At the root of this ability is an impressive skill set – the tact and nuance of a diplomat, the sociability of Mr. or Ms. Congeniality, the business acumen of an acknowledged hospitality professional, and the influence of a strong and effective leader.  To the truly gifted few (the Rob Duckett’s, Chris Conner’s, and Tim Mervosh’s of the world, to name a few of my acquaintance*), this skill set is second nature.  For the rest of us, it requires hard work, continual effort, professional self-improvement, and most of all the time, energy, and focus to make member relations Job One.

Given the many requirements of running a successful club operation, though, it is often difficult to give the proper time and attention to the demands and details of member relations.  It is for this reason that every general manager should organize his or her operation to run as effortlessly as possible through sound organization and structure; well-defined expectations; detailed standards, policies, and procedures; ongoing, consistent training of all staff; and strict accountability for departmental performance.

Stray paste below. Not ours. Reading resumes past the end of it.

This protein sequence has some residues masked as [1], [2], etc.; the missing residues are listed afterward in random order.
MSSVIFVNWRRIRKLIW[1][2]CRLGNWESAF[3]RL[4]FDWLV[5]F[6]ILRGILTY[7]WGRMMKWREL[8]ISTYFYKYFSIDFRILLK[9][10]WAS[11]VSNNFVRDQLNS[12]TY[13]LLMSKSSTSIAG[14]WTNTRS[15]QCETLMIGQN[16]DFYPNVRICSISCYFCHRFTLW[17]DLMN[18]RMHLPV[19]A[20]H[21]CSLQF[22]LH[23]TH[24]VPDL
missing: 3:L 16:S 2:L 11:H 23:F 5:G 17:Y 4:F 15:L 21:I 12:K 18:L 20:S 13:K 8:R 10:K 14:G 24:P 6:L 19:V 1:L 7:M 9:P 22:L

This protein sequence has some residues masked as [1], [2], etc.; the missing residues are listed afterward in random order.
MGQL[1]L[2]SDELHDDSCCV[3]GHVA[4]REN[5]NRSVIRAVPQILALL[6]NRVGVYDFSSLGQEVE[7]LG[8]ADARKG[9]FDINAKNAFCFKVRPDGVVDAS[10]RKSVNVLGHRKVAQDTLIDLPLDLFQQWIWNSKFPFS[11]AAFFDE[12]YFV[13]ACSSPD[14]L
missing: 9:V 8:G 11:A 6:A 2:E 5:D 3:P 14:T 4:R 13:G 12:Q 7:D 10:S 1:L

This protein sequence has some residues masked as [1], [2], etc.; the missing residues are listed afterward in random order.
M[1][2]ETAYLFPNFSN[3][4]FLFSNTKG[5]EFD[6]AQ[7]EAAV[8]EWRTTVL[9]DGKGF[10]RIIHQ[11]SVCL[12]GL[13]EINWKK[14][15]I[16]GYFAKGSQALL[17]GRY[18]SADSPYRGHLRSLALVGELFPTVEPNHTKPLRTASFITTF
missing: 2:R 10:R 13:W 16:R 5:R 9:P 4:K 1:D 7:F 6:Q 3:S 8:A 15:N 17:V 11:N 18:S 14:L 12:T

When this happens, the general manager has the time to focus on the many details and aspects of member relations.  In doing this, he or she can monitor the pulse and attitudes of the membership, advance the progress and understanding of important management initiatives, and deepen the relationship bond between members and management – and in the challenging world of club management, there is nothing so important.

*Rob Duckett, GM, Mountaintop Golf and Lake Club, Cashiers, NC; Chris Conner, GM, Cullasaja Club, Highlands, NC; Tim Mervosh, GM/COO, Milburn Golf and Country Club, Overland Park, KS.